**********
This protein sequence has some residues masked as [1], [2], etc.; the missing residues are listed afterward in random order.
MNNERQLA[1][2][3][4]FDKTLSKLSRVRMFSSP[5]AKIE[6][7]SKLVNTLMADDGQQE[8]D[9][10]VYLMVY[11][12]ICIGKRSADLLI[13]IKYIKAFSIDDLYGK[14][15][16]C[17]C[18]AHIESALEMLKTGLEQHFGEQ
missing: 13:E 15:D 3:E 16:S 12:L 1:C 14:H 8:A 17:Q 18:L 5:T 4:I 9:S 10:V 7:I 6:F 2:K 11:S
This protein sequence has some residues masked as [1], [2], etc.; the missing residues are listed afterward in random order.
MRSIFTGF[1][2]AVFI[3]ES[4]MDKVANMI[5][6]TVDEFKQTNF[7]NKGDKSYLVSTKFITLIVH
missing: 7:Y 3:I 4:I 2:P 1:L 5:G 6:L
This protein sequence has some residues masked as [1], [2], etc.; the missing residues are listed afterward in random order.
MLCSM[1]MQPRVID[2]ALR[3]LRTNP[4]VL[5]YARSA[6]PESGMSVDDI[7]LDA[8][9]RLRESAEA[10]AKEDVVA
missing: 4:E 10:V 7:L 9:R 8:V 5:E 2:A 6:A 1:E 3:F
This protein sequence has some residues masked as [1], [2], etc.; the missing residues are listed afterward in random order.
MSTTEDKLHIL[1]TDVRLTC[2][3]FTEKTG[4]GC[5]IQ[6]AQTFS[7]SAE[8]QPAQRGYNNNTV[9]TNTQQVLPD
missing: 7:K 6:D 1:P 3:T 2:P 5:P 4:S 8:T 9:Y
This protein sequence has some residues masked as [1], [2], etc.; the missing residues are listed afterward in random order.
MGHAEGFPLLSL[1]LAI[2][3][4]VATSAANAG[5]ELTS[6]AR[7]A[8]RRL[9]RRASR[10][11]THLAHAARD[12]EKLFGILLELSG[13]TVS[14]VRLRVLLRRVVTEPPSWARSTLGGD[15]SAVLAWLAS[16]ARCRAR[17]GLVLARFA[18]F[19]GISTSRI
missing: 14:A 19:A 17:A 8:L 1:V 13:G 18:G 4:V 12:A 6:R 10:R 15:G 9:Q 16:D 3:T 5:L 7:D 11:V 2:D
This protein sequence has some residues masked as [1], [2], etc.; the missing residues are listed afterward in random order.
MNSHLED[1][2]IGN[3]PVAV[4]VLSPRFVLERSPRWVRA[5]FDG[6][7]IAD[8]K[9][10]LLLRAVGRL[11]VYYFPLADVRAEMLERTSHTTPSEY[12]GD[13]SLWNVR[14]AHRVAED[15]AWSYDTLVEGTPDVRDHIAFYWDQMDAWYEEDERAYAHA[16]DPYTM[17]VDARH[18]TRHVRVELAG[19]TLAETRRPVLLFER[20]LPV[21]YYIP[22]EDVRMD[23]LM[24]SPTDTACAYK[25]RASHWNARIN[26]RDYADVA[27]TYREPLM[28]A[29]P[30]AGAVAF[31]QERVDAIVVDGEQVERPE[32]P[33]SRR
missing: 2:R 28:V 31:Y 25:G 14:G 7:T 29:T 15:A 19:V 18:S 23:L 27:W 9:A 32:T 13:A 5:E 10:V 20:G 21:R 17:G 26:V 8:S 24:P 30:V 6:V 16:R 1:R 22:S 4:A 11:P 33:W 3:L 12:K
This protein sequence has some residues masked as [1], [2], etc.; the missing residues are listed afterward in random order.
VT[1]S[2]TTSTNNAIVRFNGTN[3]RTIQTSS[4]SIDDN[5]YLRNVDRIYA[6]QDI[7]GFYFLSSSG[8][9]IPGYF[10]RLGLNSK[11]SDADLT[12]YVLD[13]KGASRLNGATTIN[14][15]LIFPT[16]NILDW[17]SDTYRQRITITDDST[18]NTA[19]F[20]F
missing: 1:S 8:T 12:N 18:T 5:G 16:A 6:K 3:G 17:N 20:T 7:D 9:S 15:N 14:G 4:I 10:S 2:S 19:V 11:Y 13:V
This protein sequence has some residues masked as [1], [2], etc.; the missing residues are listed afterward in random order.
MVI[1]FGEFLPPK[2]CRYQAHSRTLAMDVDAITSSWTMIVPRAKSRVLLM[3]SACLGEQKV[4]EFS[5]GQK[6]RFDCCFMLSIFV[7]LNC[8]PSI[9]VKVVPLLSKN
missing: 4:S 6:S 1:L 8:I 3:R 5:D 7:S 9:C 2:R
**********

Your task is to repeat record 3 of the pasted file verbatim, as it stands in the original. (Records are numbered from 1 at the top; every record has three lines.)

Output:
This protein sequence has some residues masked as [1], [2], etc.; the missing residues are listed afterward in random order.
MLCSM[1]MQPRVID[2]ALR[3]LRTNP[4]VL[5]YARSA[6]PESGMSVDDI[7]LDA[8][9]RLRESAEA[10]AKEDVVA
missing: 4:E 10:V 7:L 9:R 8:V 5:E 2:A 6:A 1:E 3:F